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Old and New Edinburgh Vol. III


J48 OLD AND NEW EDINBURGH. [George Street. that sum has been called. It is expressly provided by the charter of the bank, granted 5th August, 1831, ?that nothing contained in these presents shall be construed as intended to limit the responsibility and liability of the individual partners of the said Corporation for the debts and engagements lawfully contracted by the said Corporation, which responsibility and liability is to remain as valid and effectual as if these presents had not been most elegant of any in Britain.? In addition to the ball-room, ? there is to be a tea-room, fifty feet by thirty-six, which will also serve as a ballroom on ordinary occasions ; also a grand saloon, thirty-eight feet by forty-four feet, besides other and smaller rooms. The whole expense will be 6,000 guineas, and the building is to be begun immediately. Another Assembly Room, on a smaller scale, is to be built immediately by the INTERIOR OF ST. ANDREW?S CHURCH, GEORGE STREET. granted, any law or practice to the contrary notwithstanding.? The branch of the Clydesdale Bank, a little farther westward on the other side, is a handsome building ; but the next chief edifice-which, with its arcade of three rustic arches and portico, was long deemed by those obstinately wedded to use and wont both an eyesore and encroachment on the old monotonous amenity of George Street, when first erected-is the Assembly Rooms. The principal dancing-hall here is ninety-two feet long by forty-two feet wide, and forty feet high, adorned with magnificent crystal lustres. ?? The New Assembly Rooms, for which the ground is staked out in the new town,? says the Edinburgh AdvPrtise7 for April, 1783, ?will be among the inhabitants on the south side of the town; in George Square,? Eventually this room was placed in Buccleuch Place. ? Since the peace,? continues the paper, ? a great deal of ground has been feued for houses in the new town, and the buildings there are going on with astonishing rapidity.? To the assemblies of 1783, the letters of Theophrastus inform us that gentlemen were in the habit of reeling ?from the tavern, flustered with wine, to an assembly of as elegant and beautiful women as any in Europe;? also that minuets had gone out of fashion, and country dances were chiefly in vogue, and that in 1787 a master of the ceremonies was appointed. The weekly assemblies here in the Edinburgh seasvn are now among the most brilliant and best con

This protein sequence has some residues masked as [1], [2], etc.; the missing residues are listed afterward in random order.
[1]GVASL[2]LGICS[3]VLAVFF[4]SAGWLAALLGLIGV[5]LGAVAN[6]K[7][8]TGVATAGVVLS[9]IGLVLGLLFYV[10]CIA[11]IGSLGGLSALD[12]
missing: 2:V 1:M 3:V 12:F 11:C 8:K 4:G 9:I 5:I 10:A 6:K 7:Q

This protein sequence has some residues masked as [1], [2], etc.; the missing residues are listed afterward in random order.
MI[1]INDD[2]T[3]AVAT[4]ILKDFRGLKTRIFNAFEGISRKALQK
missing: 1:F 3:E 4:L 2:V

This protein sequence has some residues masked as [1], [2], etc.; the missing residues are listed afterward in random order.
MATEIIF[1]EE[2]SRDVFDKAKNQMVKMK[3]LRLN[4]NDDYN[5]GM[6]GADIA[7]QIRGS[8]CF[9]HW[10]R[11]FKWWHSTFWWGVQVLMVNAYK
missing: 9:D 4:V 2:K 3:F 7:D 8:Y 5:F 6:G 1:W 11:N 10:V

Volume 3 Page 148
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